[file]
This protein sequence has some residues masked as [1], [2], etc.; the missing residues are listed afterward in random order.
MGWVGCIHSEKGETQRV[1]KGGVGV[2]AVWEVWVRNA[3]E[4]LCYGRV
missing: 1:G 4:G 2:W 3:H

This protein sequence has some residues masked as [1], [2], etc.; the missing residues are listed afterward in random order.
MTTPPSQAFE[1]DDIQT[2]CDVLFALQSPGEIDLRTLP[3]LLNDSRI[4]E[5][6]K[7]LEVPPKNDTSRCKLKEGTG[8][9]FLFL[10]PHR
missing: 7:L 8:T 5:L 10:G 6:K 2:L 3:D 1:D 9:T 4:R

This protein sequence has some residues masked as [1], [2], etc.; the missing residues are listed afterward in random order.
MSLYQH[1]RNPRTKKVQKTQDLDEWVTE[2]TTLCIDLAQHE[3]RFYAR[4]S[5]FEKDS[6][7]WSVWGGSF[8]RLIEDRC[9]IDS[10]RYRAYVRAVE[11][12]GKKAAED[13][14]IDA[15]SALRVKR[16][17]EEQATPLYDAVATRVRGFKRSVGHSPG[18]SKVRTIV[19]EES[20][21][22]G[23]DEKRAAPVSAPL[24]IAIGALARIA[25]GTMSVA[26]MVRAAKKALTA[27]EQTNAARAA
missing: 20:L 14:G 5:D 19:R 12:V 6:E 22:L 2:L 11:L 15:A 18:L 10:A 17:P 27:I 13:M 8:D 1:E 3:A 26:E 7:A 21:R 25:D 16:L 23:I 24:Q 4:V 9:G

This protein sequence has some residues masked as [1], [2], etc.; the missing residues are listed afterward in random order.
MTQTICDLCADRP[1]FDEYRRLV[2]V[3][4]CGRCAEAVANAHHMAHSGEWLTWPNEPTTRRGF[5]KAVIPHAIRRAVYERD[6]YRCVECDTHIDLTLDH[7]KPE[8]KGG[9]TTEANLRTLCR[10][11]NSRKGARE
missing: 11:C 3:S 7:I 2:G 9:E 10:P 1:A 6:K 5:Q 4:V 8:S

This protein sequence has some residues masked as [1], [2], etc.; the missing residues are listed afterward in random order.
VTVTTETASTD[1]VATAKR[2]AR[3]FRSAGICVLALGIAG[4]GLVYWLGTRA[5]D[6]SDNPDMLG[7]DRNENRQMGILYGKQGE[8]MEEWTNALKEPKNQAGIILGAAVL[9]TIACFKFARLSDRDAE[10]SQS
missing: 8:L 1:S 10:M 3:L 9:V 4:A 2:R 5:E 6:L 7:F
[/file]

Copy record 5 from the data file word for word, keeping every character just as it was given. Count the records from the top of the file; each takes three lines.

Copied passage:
This protein sequence has some residues masked as [1], [2], etc.; the missing residues are listed afterward in random order.
VTVTTETASTD[1]VATAKR[2]AR[3]FRSAGICVLALGIAG[4]GLVYWLGTRA[5]D[6]SDNPDMLG[7]DRNENRQMGILYGKQGE[8]MEEWTNALKEPKNQAGIILGAAVL[9]TIACFKFARLSDRDAE[10]SQS
missing: 8:L 1:S 10:M 3:L 9:V 4:A 2:R 5:E 6:L 7:F